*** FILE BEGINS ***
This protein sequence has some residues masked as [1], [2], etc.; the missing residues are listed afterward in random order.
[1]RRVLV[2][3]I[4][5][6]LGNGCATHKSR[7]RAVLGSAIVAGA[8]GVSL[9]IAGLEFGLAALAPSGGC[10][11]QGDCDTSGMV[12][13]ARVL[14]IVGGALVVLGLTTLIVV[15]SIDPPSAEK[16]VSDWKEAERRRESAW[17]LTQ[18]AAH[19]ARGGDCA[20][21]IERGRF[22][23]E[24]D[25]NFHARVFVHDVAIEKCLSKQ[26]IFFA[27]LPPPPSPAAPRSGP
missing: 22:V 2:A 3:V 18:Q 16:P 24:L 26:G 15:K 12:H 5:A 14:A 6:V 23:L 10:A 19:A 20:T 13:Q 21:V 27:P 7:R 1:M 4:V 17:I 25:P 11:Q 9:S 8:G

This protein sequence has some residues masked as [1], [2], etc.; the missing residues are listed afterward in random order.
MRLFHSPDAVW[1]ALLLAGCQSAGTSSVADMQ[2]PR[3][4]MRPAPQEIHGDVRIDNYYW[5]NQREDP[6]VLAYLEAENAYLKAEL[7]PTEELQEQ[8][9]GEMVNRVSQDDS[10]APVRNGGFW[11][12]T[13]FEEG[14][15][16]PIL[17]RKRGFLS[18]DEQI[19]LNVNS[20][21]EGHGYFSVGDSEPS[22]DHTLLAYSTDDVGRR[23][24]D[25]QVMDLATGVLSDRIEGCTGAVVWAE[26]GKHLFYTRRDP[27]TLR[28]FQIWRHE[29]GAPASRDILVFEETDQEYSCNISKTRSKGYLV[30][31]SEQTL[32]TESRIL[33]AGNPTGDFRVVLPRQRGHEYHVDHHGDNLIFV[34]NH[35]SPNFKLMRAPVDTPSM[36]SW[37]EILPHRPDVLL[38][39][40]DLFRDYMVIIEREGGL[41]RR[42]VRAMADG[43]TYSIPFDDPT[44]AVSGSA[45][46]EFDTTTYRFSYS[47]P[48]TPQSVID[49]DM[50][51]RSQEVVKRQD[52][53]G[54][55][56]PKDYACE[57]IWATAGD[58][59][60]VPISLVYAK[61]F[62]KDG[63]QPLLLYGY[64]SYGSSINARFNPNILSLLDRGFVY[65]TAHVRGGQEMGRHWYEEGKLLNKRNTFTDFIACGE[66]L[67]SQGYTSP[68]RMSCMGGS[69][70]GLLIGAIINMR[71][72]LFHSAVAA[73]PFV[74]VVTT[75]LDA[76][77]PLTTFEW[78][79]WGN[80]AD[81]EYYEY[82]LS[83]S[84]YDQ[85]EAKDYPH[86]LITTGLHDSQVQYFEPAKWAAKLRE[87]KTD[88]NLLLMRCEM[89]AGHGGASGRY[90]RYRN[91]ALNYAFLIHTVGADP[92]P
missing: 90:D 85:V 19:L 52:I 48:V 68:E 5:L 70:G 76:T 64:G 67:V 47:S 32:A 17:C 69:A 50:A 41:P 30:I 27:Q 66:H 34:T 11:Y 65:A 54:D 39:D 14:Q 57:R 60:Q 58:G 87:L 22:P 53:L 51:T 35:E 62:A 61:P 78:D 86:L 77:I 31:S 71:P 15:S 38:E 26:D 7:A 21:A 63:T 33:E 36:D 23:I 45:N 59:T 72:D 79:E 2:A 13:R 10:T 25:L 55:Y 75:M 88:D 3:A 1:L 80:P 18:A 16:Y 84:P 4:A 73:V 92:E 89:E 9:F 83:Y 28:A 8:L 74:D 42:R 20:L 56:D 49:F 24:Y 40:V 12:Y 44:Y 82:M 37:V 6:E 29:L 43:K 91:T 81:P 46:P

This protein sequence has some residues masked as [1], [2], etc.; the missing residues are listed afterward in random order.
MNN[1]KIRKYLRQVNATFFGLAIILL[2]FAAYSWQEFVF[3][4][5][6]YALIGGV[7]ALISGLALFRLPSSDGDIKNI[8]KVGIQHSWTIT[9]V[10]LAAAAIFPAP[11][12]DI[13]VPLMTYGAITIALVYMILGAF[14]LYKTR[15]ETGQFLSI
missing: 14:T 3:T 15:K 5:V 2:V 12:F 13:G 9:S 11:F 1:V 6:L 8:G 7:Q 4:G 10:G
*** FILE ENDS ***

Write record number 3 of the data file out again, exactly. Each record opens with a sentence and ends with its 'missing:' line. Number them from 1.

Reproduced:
This protein sequence has some residues masked as [1], [2], etc.; the missing residues are listed afterward in random order.
MNN[1]KIRKYLRQVNATFFGLAIILL[2]FAAYSWQEFVF[3][4][5][6]YALIGGV[7]ALISGLALFRLPSSDGDIKNI[8]KVGIQHSWTIT[9]V[10]LAAAAIFPAP[11][12]DI[13]VPLMTYGAITIALVYMILGAF[14]LYKTR[15]ETGQFLSI
missing: 14:T 3:T 15:K 5:V 2:V 12:F 13:G 9:S 11:F 1:V 6:L 8:G 7:Q 4:G 10:G